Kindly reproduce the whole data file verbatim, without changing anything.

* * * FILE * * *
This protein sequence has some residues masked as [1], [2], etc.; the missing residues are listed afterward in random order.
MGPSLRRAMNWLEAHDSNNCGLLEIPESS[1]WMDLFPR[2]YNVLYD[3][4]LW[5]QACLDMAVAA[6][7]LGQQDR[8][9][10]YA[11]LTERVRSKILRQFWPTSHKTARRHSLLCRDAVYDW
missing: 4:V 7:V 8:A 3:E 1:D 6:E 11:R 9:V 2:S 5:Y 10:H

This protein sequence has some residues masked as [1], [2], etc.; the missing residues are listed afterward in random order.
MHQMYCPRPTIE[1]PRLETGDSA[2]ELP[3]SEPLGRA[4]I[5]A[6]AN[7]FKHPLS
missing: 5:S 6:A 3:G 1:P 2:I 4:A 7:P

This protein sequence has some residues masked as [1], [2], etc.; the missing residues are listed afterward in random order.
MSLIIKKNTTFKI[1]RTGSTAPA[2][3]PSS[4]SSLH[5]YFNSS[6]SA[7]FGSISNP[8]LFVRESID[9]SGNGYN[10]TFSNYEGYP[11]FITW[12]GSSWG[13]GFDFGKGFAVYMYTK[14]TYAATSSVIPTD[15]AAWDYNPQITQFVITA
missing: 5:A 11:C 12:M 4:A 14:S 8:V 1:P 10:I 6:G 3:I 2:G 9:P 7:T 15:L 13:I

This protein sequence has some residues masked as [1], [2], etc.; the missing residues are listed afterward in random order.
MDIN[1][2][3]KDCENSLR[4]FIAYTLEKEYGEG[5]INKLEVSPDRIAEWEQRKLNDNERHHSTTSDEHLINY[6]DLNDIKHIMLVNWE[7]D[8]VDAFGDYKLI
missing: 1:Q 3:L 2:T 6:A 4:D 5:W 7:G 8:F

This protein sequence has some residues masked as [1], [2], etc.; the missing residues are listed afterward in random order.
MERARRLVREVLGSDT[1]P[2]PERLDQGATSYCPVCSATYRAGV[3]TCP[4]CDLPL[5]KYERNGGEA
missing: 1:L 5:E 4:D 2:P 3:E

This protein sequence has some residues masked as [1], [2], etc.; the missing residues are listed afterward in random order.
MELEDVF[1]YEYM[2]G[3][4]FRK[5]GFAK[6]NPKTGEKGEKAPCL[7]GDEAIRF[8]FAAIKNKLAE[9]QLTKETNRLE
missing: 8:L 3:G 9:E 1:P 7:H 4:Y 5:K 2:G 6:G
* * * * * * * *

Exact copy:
This protein sequence has some residues masked as [1], [2], etc.; the missing residues are listed afterward in random order.
MGPSLRRAMNWLEAHDSNNCGLLEIPESS[1]WMDLFPR[2]YNVLYD[3][4]LW[5]QACLDMAVAA[6][7]LGQQDR[8][9][10]YA[11]LTERVRSKILRQFWPTSHKTARRHSLLCRDAVYDW
missing: 4:V 7:V 8:A 3:E 1:D 6:E 11:R 9:V 2:S 5:Y 10:H

This protein sequence has some residues masked as [1], [2], etc.; the missing residues are listed afterward in random order.
MHQMYCPRPTIE[1]PRLETGDSA[2]ELP[3]SEPLGRA[4]I[5]A[6]AN[7]FKHPLS
missing: 5:S 6:A 3:G 1:P 2:I 4:A 7:P

This protein sequence has some residues masked as [1], [2], etc.; the missing residues are listed afterward in random order.
MSLIIKKNTTFKI[1]RTGSTAPA[2][3]PSS[4]SSLH[5]YFNSS[6]SA[7]FGSISNP[8]LFVRESID[9]SGNGYN[10]TFSNYEGYP[11]FITW[12]GSSWG[13]GFDFGKGFAVYMYTK[14]TYAATSSVIPTD[15]AAWDYNPQITQFVITA
missing: 5:A 11:C 12:M 4:A 14:S 8:V 1:P 10:I 6:G 3:I 2:G 9:P 7:T 15:L 13:I

This protein sequence has some residues masked as [1], [2], etc.; the missing residues are listed afterward in random order.
MDIN[1][2][3]KDCENSLR[4]FIAYTLEKEYGEG[5]INKLEVSPDRIAEWEQRKLNDNERHHSTTSDEHLINY[6]DLNDIKHIMLVNWE[7]D[8]VDAFGDYKLI
missing: 1:Q 3:L 2:T 6:A 4:D 5:W 7:G 8:F

This protein sequence has some residues masked as [1], [2], etc.; the missing residues are listed afterward in random order.
MERARRLVREVLGSDT[1]P[2]PERLDQGATSYCPVCSATYRAGV[3]TCP[4]CDLPL[5]KYERNGGEA
missing: 1:L 5:E 4:D 2:P 3:E

This protein sequence has some residues masked as [1], [2], etc.; the missing residues are listed afterward in random order.
MELEDVF[1]YEYM[2]G[3][4]FRK[5]GFAK[6]NPKTGEKGEKAPCL[7]GDEAIRF[8]FAAIKNKLAE[9]QLTKETNRLE
missing: 8:L 3:G 9:E 1:P 7:H 4:Y 5:K 2:G 6:G